The singers for the lead roles are confirmed as Gilberto Gil, Teresa Salgueiro, Arnaldo Antunes and Reis.
Choreography and dance by Raghunath Manet.
Director John Dew.
Negro Amor is based on an original classical text of the highest level of Indian poetry.
The translation, in a classical literary form, is married to contemporary music, rich and full of ancient emotions.
The creative vision of the piece is true to the original founding vision of "opera" with a belief and commitment to create a "total work of art", integrating all art forms into an artistic whole: theatre, poetry, music, and dance.
"Negro Amor" is a true crossover project. After doing many projects with Opera singers and Dancers, the idea of combining pop artists, dancers and opera singers thrills me. The added element of crossing cultural boundaries is a challenge. I will try to find unifying elements that will fuse the desperate elements into a new whole.
The Gita-Govinda written by Jayadeva is a lyrical-dramatic poem composed in the India of the 12th Century. This is widely acknowledged to the most important canticle of love of classical Indian literature.
THE LIBRETTO AND TRANSLATION
The libretto is from the recent Portuguese version by Rogério Duarte. He wrote about his work of translation:
“In poetry form and content are inseparable. Knowing this, knowing it would be impossible to reproduce the literal syntax and semantics, sound and rhythm that are so refined in this text, I settled on a translation of feelings, aiming to remake the narrative of the poem in the form of Brazilian popular song instead of a translation that would be formally perfect yet in the end artificial.”
The Gita-Govinda sings of the inexhaustible love adventures of the young Krishna.
First with many girls with “round, smooth, nearly elastic flesh" and then with his beloved favorite among the thousands of brides, Radha.
The basics of every love story – the erotic jealousy, the fantasizing languor, the separation, the thrill of meeting again – speak here in luxuriant images. It is as if every pulse of the feelings explored dilates in the Cosmos, trailing behind it a sumptuous parade of metaphors.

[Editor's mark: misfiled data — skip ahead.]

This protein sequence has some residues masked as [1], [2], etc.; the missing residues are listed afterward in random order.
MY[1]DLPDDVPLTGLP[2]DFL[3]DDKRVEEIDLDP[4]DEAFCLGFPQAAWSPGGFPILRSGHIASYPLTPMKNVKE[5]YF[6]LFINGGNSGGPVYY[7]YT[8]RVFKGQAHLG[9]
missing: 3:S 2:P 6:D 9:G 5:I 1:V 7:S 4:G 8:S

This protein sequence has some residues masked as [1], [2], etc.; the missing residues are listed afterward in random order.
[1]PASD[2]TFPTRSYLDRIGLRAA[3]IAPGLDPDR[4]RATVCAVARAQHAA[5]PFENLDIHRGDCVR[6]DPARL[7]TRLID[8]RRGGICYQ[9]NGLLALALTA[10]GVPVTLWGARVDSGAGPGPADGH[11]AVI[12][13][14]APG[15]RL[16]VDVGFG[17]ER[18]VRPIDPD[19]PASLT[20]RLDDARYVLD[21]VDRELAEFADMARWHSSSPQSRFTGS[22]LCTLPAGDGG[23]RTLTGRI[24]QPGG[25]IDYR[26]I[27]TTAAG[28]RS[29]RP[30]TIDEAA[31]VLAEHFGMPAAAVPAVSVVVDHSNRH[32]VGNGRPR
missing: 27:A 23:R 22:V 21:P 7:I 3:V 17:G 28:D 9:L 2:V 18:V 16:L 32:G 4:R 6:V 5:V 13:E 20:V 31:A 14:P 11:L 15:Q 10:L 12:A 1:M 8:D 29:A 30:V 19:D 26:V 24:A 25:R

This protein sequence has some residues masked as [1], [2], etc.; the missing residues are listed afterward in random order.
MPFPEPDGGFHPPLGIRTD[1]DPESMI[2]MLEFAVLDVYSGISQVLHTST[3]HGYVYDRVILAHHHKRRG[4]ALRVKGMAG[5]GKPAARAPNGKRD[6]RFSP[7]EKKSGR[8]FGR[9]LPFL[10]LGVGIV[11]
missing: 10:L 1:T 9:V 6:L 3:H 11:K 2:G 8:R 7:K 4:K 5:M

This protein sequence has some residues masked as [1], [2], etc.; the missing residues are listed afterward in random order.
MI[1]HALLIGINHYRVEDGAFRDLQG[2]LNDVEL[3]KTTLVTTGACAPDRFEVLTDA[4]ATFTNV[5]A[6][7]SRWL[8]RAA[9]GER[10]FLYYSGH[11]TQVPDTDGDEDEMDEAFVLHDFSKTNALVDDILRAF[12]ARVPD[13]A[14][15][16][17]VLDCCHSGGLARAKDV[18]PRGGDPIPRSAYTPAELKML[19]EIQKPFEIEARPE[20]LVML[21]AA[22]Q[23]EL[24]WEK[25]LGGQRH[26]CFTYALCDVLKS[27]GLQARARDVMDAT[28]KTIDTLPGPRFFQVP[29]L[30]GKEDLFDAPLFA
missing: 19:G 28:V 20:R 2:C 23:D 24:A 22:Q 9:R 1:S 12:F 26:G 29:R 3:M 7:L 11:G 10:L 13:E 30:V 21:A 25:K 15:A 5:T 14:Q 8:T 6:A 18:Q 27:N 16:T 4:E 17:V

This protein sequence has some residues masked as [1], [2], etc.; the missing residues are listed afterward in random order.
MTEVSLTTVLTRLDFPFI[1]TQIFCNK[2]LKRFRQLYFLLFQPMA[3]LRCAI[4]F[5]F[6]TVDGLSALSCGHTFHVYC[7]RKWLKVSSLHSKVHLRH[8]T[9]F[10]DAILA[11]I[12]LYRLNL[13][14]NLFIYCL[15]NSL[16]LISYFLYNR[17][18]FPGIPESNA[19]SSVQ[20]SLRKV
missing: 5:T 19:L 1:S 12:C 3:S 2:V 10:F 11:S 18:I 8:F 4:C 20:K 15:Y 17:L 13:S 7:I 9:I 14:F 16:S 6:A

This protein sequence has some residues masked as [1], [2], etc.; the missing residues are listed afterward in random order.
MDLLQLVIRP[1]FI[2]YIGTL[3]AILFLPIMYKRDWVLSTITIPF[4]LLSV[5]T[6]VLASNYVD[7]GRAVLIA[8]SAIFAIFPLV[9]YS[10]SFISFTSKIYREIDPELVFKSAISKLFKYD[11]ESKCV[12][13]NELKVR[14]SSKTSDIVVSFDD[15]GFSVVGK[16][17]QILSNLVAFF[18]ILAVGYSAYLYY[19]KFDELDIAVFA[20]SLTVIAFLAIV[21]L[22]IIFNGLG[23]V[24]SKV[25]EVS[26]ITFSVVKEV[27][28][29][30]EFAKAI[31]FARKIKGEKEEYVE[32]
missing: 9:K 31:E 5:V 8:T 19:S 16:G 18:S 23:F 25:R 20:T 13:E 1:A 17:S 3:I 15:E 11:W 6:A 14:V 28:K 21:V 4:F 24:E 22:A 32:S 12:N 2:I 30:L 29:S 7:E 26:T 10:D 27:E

The poem is divided into three parts.
In the first part of Negro Amor we see the embraces of love between Krishna and Radha in the forest of love. Marguerite Yourcenar describes this as “a voluptuous delicacy, the ability to live the divine by the physiological".
In the dazzling moment of their embrace the smallest act of Krishna seems to pulverize any superstitious terror of sensual reality. But then Radha, "more beautiful than the spring" is left alone. Her friend tells her that "the great seducer is among his many lovers embracing without shame".
Radha feels hurt, humiliated and leaves the forest of love, while growing her anger against Krishna. Yet her eyes, furtively, still seek the image of her Beloved.
Meanwhile, Krishna, leaving the other girls, feels an arrow enter in his body. this is the God of Love, which he calls "Negro Amor". He seeks Radha in the forest, without success. Radha's friend tells him "Mad with passion, Radha wanders, sighing for you ... her body lies in a sore fever of love, her heart stifled, crying, raving and seeing mirages."
Krishna asks the friend to bring her back and waits, lonely.
Radha, now that she knows that the loving Krishna waits for her expectantly, begs leave from everyone to return to the forest of love where Krishna mourns her absence.
In the second part of Negro Amor, Radha is alone, wondering if her friends have not lied. She asks why Krishna has not come. Was he attracted to another woman? She has a vision: a group of beautiful young girls having fun with Krishna. In the midst her vision she sings of the pain of jealousy and anger.
The narrator is transformed from author into god - the God Vishnu himself (who is an incarnation of Krishna). He speaks in cosmic metaphors about the sensuality of every part of the body of Krishna and his acts of love.
Radha reponds longingly “only when I meet him again I will be free from the infinite void of his absence”. But then her jealousy returns: “He who lives in me, lies with others!”. In her next song she returns to angry denunciation “I do not want to hear your cynical lies. Be damned! Leave me forever!”.
The narrator, her friend and the friends chorus almost hypnotize Radha like a swarm of bees in her ear “when the wind of spring draws honey do not be so haughty."
Once Vishnu begins a new song Radha listens carefully “He loves you when you hate him; when he looks at you do not look; when he is looking for you, flee”.
Krishna reappears and, with beautiful metaphors, declares his love to Radha.
In the third part of Negro Amor we meet Radha in her hut. She dresses to go and meet Krishna in the flowering bower that he has prepared.
Seeing how brilliantly Krishna shines, adorned with diamonds and gold as he waits for her, Radha stands on the threshold, frozen with fear.
Her friends and the narrator encourage and animate her with verses of dazzling sensuality.
Radha rings the little bells around her ankles, the little sounds penetrating to the silence where Krishna is waiting for her.
At that instant all hidden emotions explode, sweat beads become pearls. Radha, struck by the arrow of love, the Amor Negra, loses all restraint.
At last Krishna sings and Radha sings, verses without shame, as the light of dawn deflowers the virgin night.
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